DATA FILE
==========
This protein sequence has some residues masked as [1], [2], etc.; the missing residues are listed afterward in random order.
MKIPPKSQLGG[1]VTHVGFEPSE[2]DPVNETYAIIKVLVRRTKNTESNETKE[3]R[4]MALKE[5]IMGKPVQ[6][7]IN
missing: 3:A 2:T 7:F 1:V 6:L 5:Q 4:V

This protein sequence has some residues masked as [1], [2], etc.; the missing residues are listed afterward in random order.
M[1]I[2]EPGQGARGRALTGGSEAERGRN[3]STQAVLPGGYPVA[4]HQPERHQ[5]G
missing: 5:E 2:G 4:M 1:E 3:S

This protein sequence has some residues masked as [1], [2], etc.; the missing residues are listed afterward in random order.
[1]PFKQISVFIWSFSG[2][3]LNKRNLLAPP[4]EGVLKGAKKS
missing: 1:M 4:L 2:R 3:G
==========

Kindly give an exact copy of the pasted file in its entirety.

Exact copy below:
This protein sequence has some residues masked as [1], [2], etc.; the missing residues are listed afterward in random order.
MKIPPKSQLGG[1]VTHVGFEPSE[2]DPVNETYAIIKVLVRRTKNTESNETKE[3]R[4]MALKE[5]IMGKPVQ[6][7]IN
missing: 3:A 2:T 7:F 1:V 6:L 5:Q 4:V

This protein sequence has some residues masked as [1], [2], etc.; the missing residues are listed afterward in random order.
M[1]I[2]EPGQGARGRALTGGSEAERGRN[3]STQAVLPGGYPVA[4]HQPERHQ[5]G
missing: 5:E 2:G 4:M 1:E 3:S

This protein sequence has some residues masked as [1], [2], etc.; the missing residues are listed afterward in random order.
[1]PFKQISVFIWSFSG[2][3]LNKRNLLAPP[4]EGVLKGAKKS
missing: 1:M 4:L 2:R 3:G